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Ohio hospital executive to take helm of The Medical Center in June

Six weeks after its longtime chief executive officer resigned suddenly, Columbus Regional Healthcare System has named a new leader for The Medical Center.

Ryan R. Chandler, an executive with Firelands Regional Healthcare System in northern Ohio, will follow his former boss to Columbus, the system said today. He takes the job June 25.

Chandler replaces longtime Medical Center and Columbus Regional executive Lance Duke, who stepped down April 9.

Duke had served with the system for nearly two decades in various positions. He also was passed over the top job at Columbus Regional after the departure of longtime CEO Larry Sanders.

The search for a replacement led the Columbus health-care organization to hire Sandusky, Ohio-based Firelands Regional CEO Charles “Chuck” Stark in January, with a start date of early February.

Columbus Regional spokeswoman Anne Holmes said Wednesday that Stark was in a series of meetings and unavailable for comment.

In a prepared statement, Stark said he had worked with Chandler six years.

“I was thrilled when the board, The Medical Center’s medical executive committee representatives, and the other physicians and members of senior management participating in the interview process unanimously recommended Ryan for the position of president and CEO at The Medical Center,” he said.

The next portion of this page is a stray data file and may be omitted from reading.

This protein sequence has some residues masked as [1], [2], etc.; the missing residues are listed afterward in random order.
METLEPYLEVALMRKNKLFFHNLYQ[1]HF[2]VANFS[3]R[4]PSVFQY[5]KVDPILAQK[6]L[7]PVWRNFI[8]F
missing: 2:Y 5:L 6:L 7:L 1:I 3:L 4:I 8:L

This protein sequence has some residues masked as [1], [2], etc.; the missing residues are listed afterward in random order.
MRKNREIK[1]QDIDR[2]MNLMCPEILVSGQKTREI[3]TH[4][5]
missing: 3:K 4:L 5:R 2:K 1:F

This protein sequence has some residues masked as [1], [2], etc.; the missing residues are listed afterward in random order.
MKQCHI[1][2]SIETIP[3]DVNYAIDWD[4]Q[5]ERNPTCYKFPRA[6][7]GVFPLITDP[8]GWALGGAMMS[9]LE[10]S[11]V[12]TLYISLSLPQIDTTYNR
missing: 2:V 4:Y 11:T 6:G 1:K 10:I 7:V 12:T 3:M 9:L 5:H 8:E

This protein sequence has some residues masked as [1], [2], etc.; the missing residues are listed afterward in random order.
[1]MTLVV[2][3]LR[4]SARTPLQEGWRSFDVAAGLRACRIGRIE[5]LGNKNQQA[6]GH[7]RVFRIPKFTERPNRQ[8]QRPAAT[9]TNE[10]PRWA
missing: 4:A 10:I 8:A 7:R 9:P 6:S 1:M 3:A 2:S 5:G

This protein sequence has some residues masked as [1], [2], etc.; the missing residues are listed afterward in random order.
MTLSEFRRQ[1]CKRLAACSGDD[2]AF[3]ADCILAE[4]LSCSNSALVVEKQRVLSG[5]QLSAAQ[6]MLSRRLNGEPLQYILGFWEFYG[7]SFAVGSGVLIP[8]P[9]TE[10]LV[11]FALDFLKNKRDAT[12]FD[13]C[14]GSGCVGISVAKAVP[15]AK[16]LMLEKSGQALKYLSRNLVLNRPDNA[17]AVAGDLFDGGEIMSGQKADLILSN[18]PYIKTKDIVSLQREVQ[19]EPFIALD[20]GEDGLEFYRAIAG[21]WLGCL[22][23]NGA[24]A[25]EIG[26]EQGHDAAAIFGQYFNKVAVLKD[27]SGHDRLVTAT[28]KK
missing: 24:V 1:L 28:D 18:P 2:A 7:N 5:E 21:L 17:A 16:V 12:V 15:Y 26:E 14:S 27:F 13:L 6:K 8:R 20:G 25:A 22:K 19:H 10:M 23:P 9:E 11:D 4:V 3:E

Chandler is currently senior vice president and chief operating officer at Firelands. He holds a bachelor of science in management degree and a master’s in healthcare administration from Louisiana State University.

Aside from The Medical Center, Doctors Hospital and Hughston Hospital, the system also operates the John B. Amos Cancer Center and Tidwell Cancer Treatment Center. It also is in a joint venture with HealthSouth in Phenix City at the Regional Rehabilitation Hospital.

Aside from Chandler’s hire, Stark is quietly, but quickly making changes at Columbus Regional.

In mid-March, the system said it is converting the emergency room at Doctors Hospital into an urgent care center, a move that will take place June 1. The Medical Center’s emergency and trauma center, expanded at a price tag of $25 million, will accommodate patients who once went to Doctors Hospital, the system said.

And while the negotiations behind a partnership with Macon, Ga.-based Mercer University took place before Stark was hired, he will be integral in making certain a satellite Mercer medical school comes to fruition without any hitches.

Both Columbus Regional and St. Francis Hospital are included in the Mercer partnership. The third- and fourth-year medical students are expected to arrive in Columbus later this year.

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